In a diverse and eclectic collection of stories, two Irish authors have been longlisted for this year’s Women’s Prize for Fiction, along with six British and five American authors, one Canadian, one Barbadian and one Ghanaian / American.
Naoise Dolan has been nominated for her absorbing Exciting Times, one of six debuts to make the longlist, and Kathleen MacMahon for her acclaimed, beautiful third novel, Nothing But Blue Sky.
The selection honours a diverse range of both new and well-established writers and a range of genres and themes – family (twins and siblings, mother-daughter relationships), motherhood, rural poverty and isolation, addiction, identity and belonging, race and class, grief and happiness, coming-of-age and later life. The novels span a range of different global settings, from South London to Deep South, Ghana, Hong Kong, Barbados, Brooklyn and a fantasy realm. As well as the six debut novels, the list features a previously longlisted author (Amanda Craig) and one previous winner who has also been shortlisted twice before (Ali Smith).
A trans woman has also been nominated for the prize the first time, with Torrey Peters making the longlist for her acclaimed debut Detransition, Baby.
Dolan studied English Literature at Trinity College Dublin and Oxford University. Exciting Times is her first novel. She has lived in Singapore, Hong Kong and Italy, and is currently living in London.
Macmahon and Kathleen is a former radio and TV journalist with RTE and lives in Dublin. Her first novel This is How it Ends, published in 2012, was translated into more than twenty languages, spent five weeks at the top of the bestseller lists in Ireland. Her second novel, The Long, Hot Summer was published to much acclaim in 2015 and was also a bestseller.
Chair of judges and novelist Bernardine Evaristo, is joined on the judging panel by podcaster, author and journalist, Elizabeth Day; TV and radio presenter, journalist and writer, Vick Hope; print columnist and writer, Nesrine Malik; and news presenter and broadcaster, Sarah-Jane Mee to choose the winner.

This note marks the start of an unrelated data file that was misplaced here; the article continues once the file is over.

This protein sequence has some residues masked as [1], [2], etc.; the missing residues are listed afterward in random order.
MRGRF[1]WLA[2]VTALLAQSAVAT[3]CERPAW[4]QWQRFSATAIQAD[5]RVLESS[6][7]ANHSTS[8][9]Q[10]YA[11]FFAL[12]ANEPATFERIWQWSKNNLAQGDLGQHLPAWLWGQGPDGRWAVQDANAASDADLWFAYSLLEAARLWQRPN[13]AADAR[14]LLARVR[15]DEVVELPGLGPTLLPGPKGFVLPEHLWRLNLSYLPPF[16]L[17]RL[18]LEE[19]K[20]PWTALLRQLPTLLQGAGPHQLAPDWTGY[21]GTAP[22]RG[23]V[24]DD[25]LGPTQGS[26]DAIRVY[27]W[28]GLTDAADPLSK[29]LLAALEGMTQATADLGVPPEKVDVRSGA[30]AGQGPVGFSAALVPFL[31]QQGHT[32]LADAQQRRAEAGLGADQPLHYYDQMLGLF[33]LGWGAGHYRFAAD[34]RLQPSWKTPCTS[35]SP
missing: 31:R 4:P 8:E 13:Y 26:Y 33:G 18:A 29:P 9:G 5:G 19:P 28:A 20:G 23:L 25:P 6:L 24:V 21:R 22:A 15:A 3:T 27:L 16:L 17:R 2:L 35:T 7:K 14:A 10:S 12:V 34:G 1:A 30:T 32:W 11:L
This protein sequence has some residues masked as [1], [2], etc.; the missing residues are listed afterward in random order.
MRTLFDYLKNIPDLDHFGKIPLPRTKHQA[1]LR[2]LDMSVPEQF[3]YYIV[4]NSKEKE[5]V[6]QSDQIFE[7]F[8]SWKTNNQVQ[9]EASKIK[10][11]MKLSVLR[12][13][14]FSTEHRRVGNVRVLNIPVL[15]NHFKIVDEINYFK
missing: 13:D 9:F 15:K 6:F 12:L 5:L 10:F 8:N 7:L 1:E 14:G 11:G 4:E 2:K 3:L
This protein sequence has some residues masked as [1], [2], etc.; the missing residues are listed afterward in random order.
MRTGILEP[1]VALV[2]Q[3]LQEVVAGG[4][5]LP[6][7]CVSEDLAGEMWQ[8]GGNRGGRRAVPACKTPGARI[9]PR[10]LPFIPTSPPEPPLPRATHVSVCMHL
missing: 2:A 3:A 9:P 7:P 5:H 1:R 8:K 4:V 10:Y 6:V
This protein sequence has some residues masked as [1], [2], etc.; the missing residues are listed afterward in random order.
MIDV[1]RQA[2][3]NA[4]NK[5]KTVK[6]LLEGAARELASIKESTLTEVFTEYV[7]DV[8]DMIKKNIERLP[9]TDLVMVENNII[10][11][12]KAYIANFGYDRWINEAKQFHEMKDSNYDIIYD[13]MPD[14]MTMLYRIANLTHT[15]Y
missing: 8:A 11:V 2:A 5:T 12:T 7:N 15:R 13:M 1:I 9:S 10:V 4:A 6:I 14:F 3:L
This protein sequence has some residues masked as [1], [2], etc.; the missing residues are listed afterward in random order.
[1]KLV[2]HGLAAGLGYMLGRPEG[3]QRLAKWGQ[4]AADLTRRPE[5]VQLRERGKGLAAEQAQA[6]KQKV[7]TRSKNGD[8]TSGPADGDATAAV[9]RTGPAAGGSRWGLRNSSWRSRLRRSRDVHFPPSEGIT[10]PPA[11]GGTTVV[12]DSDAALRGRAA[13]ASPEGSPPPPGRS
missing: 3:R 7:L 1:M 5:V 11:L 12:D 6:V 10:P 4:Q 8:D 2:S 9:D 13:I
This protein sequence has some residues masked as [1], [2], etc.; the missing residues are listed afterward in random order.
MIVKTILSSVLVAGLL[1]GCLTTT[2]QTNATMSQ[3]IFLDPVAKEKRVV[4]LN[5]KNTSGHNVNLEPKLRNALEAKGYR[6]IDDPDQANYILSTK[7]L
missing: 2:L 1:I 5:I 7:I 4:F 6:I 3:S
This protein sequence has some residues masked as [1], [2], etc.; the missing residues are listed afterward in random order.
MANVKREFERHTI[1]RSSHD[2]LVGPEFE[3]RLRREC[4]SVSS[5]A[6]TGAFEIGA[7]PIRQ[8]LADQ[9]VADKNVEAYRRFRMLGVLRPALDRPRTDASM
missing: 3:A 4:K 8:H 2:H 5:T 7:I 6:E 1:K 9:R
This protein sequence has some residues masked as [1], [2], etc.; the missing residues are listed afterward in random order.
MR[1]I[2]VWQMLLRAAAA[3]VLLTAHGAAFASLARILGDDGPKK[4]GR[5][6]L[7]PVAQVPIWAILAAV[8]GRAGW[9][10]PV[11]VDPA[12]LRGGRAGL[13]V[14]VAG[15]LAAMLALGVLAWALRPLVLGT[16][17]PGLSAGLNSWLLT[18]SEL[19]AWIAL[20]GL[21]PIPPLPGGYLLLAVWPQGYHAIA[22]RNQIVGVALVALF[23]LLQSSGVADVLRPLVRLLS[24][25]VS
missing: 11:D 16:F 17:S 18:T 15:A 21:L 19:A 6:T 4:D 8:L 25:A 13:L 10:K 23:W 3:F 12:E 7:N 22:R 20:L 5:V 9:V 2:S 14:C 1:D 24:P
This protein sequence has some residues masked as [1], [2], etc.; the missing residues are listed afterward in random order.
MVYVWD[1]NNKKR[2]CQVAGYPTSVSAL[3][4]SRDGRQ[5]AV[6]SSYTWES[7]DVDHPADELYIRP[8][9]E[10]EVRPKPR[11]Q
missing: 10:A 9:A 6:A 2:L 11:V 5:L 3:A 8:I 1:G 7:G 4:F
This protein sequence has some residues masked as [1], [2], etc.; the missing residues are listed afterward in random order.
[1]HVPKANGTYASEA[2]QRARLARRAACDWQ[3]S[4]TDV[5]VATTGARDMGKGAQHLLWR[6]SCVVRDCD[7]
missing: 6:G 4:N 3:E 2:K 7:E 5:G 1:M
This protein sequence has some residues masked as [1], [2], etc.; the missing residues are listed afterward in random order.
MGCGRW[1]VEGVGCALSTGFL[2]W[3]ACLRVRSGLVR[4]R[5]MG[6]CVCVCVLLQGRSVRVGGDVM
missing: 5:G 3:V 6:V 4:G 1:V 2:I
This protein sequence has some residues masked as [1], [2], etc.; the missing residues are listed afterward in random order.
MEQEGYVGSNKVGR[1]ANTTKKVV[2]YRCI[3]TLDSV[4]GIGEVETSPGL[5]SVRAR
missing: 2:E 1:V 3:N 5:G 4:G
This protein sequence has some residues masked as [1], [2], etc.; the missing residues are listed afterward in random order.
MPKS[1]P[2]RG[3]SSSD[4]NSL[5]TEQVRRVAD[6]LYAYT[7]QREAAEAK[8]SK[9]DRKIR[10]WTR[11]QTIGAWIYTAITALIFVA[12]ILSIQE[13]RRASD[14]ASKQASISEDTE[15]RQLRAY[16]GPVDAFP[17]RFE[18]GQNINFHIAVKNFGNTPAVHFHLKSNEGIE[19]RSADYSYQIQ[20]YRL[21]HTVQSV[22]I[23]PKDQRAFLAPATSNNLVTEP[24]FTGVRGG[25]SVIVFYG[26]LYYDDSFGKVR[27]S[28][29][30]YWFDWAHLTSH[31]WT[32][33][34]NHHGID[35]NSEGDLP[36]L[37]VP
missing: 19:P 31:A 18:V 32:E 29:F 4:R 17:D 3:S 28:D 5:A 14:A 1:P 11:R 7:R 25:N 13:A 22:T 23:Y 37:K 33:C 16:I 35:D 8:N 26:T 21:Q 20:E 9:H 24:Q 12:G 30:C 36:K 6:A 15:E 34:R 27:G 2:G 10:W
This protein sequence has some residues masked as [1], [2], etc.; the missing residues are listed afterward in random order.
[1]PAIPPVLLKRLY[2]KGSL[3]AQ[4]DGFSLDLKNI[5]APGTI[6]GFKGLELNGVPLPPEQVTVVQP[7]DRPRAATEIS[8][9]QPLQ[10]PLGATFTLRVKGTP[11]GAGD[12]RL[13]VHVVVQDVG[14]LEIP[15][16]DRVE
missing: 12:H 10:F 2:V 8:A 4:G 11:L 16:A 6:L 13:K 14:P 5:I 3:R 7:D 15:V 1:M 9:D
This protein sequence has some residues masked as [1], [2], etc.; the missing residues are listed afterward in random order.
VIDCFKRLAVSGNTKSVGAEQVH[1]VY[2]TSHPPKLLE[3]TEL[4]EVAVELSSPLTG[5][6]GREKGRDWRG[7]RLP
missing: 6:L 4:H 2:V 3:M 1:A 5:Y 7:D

Malik called Dolan’s debut, “a taut, gripping book full of unsympathetic characters that for some reason you remain extremely invested in.” Mee said of MacMahon’s novel: “Widower David examines his relationship with his dead wife and their 20-year marriage. It’s a story of grief and living life to the full.”
“I was looking for writing that felt original, something I hadn’t read before, a quality of prose that is very engaging, books that have some level of suspensefulness, that are going somewhere, where the storytelling is animated,” Girl, Woman, Other author Evaristo, said of the selection.
“There is a huge variety, although there are three novels about twins which is very unusual, we didn’t go looking for that. There are a lot of contemporary novels, how we live our lives now. There is a diversity in the list. That isn’t something we intentionally chose, it was just that when we were talking about the books we felt passionately about, there were several from Black and Asian writers.”
We wanted a variety of perspectives. It would have been terrible if half the books were about young women struggling to find their way in the world. We need to show the vitality of women’s fiction.
2021 Women’s Prize for Fiction Longlist
Because of You by Dawn French
Burnt Sugar by Avni Doshi
Consent by Annabel Lyon
Detransition, Baby by Torrey Peters
Exciting Times by Naoise Dolan
How the One-Armed Sister Sweeps Her House by Cherie Jones
Luster by Raven Leilani
No One is Talking About This by Patricia Lockwood
Nothing But Blue Sky by Kathleen MacMahon
Piranesi by Susanna Clarke
Small Pleasures by Clare Chambers
Summer by Ali Smith
The Golden Rule by Amanda Craig
The Vanishing Half by Brit Bennett
Transcendent Kingdom by Yaa Gyasi
Unsettled Ground by Claire Fuller
The shortlist of six books will be announced on April 28th and the winner of the £30,000 prize will be revealed on July 7th. For more, see Women’s Prize for Fiction.